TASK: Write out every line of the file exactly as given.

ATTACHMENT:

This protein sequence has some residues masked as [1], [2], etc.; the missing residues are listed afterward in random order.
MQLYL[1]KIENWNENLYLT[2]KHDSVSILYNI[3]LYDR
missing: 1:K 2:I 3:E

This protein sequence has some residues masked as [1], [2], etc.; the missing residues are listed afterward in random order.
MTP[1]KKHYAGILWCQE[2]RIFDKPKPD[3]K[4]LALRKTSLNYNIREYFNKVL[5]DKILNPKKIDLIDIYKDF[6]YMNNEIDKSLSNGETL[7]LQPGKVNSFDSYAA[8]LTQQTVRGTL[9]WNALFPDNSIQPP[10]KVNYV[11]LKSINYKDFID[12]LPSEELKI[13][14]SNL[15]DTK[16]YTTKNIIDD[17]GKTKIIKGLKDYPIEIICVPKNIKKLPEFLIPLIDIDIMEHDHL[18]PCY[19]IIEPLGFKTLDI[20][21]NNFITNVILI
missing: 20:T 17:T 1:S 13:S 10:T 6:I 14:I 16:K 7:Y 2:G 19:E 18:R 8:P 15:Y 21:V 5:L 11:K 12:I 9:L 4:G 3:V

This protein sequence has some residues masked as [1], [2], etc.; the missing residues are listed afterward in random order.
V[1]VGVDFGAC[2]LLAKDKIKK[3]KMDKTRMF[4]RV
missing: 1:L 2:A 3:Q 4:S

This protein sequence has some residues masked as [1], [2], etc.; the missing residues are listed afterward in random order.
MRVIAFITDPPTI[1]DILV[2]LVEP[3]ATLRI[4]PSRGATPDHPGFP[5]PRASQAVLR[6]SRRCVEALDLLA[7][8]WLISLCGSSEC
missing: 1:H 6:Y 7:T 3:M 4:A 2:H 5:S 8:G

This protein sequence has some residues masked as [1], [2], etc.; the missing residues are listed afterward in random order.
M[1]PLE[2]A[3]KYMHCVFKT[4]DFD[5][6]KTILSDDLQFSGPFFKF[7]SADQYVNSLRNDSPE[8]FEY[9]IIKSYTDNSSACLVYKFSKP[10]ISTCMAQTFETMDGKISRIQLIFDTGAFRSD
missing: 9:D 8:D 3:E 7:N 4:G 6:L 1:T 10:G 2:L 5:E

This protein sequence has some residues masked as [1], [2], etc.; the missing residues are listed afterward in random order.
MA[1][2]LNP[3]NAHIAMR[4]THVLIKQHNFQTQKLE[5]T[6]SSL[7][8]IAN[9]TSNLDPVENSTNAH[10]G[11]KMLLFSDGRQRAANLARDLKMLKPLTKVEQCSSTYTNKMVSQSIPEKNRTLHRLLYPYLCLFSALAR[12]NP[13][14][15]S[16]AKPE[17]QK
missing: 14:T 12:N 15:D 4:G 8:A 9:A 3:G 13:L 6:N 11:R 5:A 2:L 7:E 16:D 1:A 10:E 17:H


This protein sequence has some residues masked as [1], [2], etc.; the missing residues are listed afterward in random order.
MQLYL[1]KIENWNENLYLT[2]KHDSVSILYNI[3]LYDR
missing: 1:K 2:I 3:E

This protein sequence has some residues masked as [1], [2], etc.; the missing residues are listed afterward in random order.
MTP[1]KKHYAGILWCQE[2]RIFDKPKPD[3]K[4]LALRKTSLNYNIREYFNKVL[5]DKILNPKKIDLIDIYKDF[6]YMNNEIDKSLSNGETL[7]LQPGKVNSFDSYAA[8]LTQQTVRGTL[9]WNALFPDNSIQPP[10]KVNYV[11]LKSINYKDFID[12]LPSEELKI[13][14]SNL[15]DTK[16]YTTKNIIDD[17]GKTKIIKGLKDYPIEIICVPKNIKKLPEFLIPLIDIDIMEHDHL[18]PCY[19]IIEPLGFKTLDI[20][21]NNFITNVILI
missing: 20:T 17:T 1:S 13:S 10:T 6:I 14:I 16:K 7:Y 2:G 19:E 18:R 8:P 15:Y 21:V 5:L 11:K 12:I 9:L 4:G 3:V

This protein sequence has some residues masked as [1], [2], etc.; the missing residues are listed afterward in random order.
V[1]VGVDFGAC[2]LLAKDKIKK[3]KMDKTRMF[4]RV
missing: 1:L 2:A 3:Q 4:S

This protein sequence has some residues masked as [1], [2], etc.; the missing residues are listed afterward in random order.
MRVIAFITDPPTI[1]DILV[2]LVEP[3]ATLRI[4]PSRGATPDHPGFP[5]PRASQAVLR[6]SRRCVEALDLLA[7][8]WLISLCGSSEC
missing: 1:H 6:Y 7:T 3:M 4:A 2:H 5:S 8:G

This protein sequence has some residues masked as [1], [2], etc.; the missing residues are listed afterward in random order.
M[1]PLE[2]A[3]KYMHCVFKT[4]DFD[5][6]KTILSDDLQFSGPFFKF[7]SADQYVNSLRNDSPE[8]FEY[9]IIKSYTDNSSACLVYKFSKP[10]ISTCMAQTFETMDGKISRIQLIFDTGAFRSD
missing: 9:D 8:D 3:E 7:N 4:G 6:L 1:T 10:G 2:L 5:E

This protein sequence has some residues masked as [1], [2], etc.; the missing residues are listed afterward in random order.
MA[1][2]LNP[3]NAHIAMR[4]THVLIKQHNFQTQKLE[5]T[6]SSL[7][8]IAN[9]TSNLDPVENSTNAH[10]G[11]KMLLFSDGRQRAANLARDLKMLKPLTKVEQCSSTYTNKMVSQSIPEKNRTLHRLLYPYLCLFSALAR[12]NP[13][14][15]S[16]AKPE[17]QK
missing: 14:T 12:N 15:D 4:G 8:A 9:A 3:G 13:L 6:N 11:R 5:A 2:L 7:E 16:D 1:A 10:E 17:H